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Former WGC's Qualify For Big Stake



 

SHELBYVILLE, Tenn. – A new invitation could add a little spice to the Tennessee Walking Horse World Grand Championship® class at the 69th Tennessee Walking Horse National Celebration in Shelbyville, TN. Beginning with the 2007 Celebration, any former World Grand Champion Tennessee Walking Horse® that has not been retired at The Celebration® will be automatically eligible to enter the show’s penultimate competition without showing in a preliminary class.

“These are the great horses the fans remember,” said Celebration CEO Ron Thomas. “Ask any walking horse enthusiast and they’ll have a favorite former World Grand Champion. What we’re making available is no different from a golfer getting a sponsor’s exemption on the PGA Tour or a driver on the Nextel Cup Circuit taking an owner’s exemption. This small group of horses that have already grabbed the brass ring once have earned this type of respect.”

There’s always a great deal of speculation after a horse wins the title if the owners and trainers will decide to come back and try to defend their championship. The last horse to win two titles was Go Boy’s Shadow, with Winston Wiser aboard, in 1955-56. Haynes Peacock (1940-41), Midnight Sun (1945-46), and Merry Go Boy (1947-48) were also two-time winners of the big stake. Talk of the Town (1951, 52, 53) was the only three-time winner with iconic rider Steve Hill in the saddle.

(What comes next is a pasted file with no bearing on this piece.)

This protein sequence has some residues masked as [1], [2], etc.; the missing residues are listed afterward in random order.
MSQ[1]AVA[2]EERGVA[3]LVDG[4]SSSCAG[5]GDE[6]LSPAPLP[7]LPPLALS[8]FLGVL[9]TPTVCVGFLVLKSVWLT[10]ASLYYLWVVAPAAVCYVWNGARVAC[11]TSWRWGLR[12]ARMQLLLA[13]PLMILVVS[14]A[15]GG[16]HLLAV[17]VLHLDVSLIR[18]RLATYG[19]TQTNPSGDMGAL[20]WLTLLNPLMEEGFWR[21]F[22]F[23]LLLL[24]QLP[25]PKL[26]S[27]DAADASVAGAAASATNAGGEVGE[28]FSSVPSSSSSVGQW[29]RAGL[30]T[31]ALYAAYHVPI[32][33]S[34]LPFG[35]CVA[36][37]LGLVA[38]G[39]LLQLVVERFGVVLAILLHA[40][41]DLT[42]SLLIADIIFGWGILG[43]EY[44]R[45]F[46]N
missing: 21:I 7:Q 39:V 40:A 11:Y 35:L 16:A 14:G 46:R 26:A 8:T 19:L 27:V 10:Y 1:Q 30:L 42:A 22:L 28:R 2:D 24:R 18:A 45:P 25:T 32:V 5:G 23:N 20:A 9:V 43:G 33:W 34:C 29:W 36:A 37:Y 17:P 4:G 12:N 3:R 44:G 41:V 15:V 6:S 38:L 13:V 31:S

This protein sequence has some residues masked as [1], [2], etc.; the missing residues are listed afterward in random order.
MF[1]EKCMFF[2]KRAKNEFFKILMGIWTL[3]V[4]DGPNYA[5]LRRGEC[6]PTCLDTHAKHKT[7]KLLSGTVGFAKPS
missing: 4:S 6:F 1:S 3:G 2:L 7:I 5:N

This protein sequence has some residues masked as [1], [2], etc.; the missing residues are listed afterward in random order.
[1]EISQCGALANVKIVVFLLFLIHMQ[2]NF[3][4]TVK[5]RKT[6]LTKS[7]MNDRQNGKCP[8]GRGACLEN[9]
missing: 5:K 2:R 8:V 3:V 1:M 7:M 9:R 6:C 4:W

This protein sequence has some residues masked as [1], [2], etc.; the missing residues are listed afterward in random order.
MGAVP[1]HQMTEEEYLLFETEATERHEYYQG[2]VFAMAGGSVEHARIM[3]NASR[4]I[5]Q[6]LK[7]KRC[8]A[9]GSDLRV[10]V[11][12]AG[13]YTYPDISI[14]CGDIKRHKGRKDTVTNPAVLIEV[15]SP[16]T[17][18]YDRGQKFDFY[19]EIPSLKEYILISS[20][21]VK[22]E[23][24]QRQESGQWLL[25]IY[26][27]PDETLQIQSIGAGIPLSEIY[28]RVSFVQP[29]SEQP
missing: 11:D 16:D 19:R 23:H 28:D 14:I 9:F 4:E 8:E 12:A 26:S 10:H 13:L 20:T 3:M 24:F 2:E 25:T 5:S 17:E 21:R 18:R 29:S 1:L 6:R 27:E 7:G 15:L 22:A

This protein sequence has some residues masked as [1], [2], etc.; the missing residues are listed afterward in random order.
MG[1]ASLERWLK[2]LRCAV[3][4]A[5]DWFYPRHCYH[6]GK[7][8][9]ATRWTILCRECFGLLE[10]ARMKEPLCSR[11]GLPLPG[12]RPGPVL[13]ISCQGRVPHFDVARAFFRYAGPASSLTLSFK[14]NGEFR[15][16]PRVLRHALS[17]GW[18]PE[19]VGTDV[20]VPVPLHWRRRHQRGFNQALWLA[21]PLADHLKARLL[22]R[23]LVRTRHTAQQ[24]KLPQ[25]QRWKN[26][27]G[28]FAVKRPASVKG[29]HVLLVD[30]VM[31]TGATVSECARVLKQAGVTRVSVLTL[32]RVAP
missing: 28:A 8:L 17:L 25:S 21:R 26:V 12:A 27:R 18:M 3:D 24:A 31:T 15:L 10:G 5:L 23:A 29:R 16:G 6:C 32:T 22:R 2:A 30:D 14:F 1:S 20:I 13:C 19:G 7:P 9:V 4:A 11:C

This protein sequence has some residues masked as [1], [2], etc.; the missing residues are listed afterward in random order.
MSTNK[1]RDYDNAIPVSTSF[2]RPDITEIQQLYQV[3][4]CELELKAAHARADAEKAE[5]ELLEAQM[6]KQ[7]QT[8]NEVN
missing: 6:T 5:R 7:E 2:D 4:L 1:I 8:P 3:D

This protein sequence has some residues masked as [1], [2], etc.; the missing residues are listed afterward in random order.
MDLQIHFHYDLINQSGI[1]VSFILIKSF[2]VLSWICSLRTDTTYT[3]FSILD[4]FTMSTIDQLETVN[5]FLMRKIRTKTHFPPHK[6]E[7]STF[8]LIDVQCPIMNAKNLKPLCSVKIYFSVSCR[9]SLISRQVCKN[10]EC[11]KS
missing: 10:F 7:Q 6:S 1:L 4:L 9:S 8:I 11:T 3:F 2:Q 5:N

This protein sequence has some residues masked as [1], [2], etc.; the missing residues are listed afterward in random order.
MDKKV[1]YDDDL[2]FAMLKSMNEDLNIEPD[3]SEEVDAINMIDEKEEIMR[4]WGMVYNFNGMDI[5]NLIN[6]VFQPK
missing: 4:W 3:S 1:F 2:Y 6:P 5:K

In the modern era, only two big stake winners have come back into the championship class to try and win a second title. 1988 World Grand Champion® Doc’s High Tribute returned to the big oval for the final class in 1989, but finished fourth. 1966 WGC Shaker’s Shocker also competed in the 1967 championship class but was defeated by Go Boy’s Sundust. In addition, two former World Grand Champions® have returned for preliminary competition. 1996 WGC He’s Puttin’ on The Ritz came back a year later while 1999 WGC RPM also entered the ring for an aged stallion class the next year. 2000 WGC Cash for Keeps returned to the Celebration ring in flat-shod competition in 2006, a testament to the versatility of this breed.

Every horse to wear the roses since 1954 has been a stallion and has moved on to the breeding barn following their championship. Thomas says modern technology could allow the great breeding stallions to also continue their career in the ring.

“Artificial insemination allows several mares to be bred from a single collection,” said Thomas. “This could allow their book to be closed earlier and remain in training. We’ve seen several of our past champions on exhibition in recent years, and they still look pretty good out there. I don’t necessarily expect the ring to be filled with former champions, but the possibility of even one of our breed’s superstars coming back could sure make things interesting and very exciting for the loyal fans of our show.”

The age of the horse is not a big concern since many Tennessee Walking Horses continue to compete effectively well into their teens and beyond.

“We have a special listing in our program for horses competing that are 15 years of age and above,” Thomas added. “We call them ‘Classic Horses’ and normally have between 40-60 entries that fall into that age category.”

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